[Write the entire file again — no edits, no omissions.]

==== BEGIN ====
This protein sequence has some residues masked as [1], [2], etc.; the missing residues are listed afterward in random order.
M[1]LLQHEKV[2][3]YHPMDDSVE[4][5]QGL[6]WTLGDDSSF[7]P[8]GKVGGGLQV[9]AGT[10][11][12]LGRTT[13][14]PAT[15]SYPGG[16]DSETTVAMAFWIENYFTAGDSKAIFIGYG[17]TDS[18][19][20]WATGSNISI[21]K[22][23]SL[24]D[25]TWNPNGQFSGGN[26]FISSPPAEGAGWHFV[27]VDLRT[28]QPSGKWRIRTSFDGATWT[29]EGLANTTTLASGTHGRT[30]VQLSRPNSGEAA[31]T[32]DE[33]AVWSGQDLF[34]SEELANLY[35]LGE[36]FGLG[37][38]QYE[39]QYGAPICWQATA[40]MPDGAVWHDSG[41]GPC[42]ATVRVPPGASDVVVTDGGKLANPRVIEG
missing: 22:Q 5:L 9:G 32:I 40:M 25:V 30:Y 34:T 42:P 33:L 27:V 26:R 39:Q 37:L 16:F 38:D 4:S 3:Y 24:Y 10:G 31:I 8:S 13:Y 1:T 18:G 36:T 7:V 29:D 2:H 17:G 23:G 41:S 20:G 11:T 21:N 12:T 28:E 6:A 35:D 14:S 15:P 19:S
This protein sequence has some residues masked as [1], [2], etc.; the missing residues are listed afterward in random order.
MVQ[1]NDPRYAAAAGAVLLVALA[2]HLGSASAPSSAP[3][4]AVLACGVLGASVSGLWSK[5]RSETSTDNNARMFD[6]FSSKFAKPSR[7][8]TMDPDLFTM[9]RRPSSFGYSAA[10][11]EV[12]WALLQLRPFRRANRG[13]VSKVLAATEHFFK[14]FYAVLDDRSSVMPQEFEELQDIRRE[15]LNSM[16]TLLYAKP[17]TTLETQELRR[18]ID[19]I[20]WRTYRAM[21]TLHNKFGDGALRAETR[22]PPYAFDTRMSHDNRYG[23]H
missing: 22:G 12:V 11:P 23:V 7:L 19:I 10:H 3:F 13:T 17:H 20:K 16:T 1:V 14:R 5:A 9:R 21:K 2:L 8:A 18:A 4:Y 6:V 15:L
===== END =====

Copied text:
This protein sequence has some residues masked as [1], [2], etc.; the missing residues are listed afterward in random order.
M[1]LLQHEKV[2][3]YHPMDDSVE[4][5]QGL[6]WTLGDDSSF[7]P[8]GKVGGGLQV[9]AGT[10][11][12]LGRTT[13][14]PAT[15]SYPGG[16]DSETTVAMAFWIENYFTAGDSKAIFIGYG[17]TDS[18][19][20]WATGSNISI[21]K[22][23]SL[24]D[25]TWNPNGQFSGGN[26]FISSPPAEGAGWHFV[27]VDLRT[28]QPSGKWRIRTSFDGATWT[29]EGLANTTTLASGTHGRT[30]VQLSRPNSGEAA[31]T[32]DE[33]AVWSGQDLF[34]SEELANLY[35]LGE[36]FGLG[37][38]QYE[39]QYGAPICWQATA[40]MPDGAVWHDSG[41]GPC[42]ATVRVPPGASDVVVTDGGKLANPRVIEG
missing: 22:Q 5:L 9:G 32:I 40:M 25:V 30:Y 34:T 42:P 33:L 27:V 26:R 39:Q 37:L 16:F 38:D 4:S 3:Y 24:Y 10:G 31:I 8:S 13:Y 1:T 18:G 36:T 7:V 29:D 2:H 17:G 23:G 41:S 20:G 11:T 21:N 12:T 28:E 6:A 35:D 14:S 15:P 19:S
This protein sequence has some residues masked as [1], [2], etc.; the missing residues are listed afterward in random order.
MVQ[1]NDPRYAAAAGAVLLVALA[2]HLGSASAPSSAP[3][4]AVLACGVLGASVSGLWSK[5]RSETSTDNNARMFD[6]FSSKFAKPSR[7][8]TMDPDLFTM[9]RRPSSFGYSAA[10][11]EV[12]WALLQLRPFRRANRG[13]VSKVLAATEHFFK[14]FYAVLDDRSSVMPQEFEELQDIRRE[15]LNSM[16]TLLYAKP[17]TTLETQELRR[18]ID[19]I[20]WRTYRAM[21]TLHNKFGDGALRAETR[22]PPYAFDTRMSHDNRYG[23]H
missing: 22:G 12:V 11:P 23:V 7:L 19:I 10:H 3:F 13:T 17:H 20:K 16:T 1:V 14:R 5:A 9:R 21:K 2:L 8:A 18:A 4:Y 6:V 15:L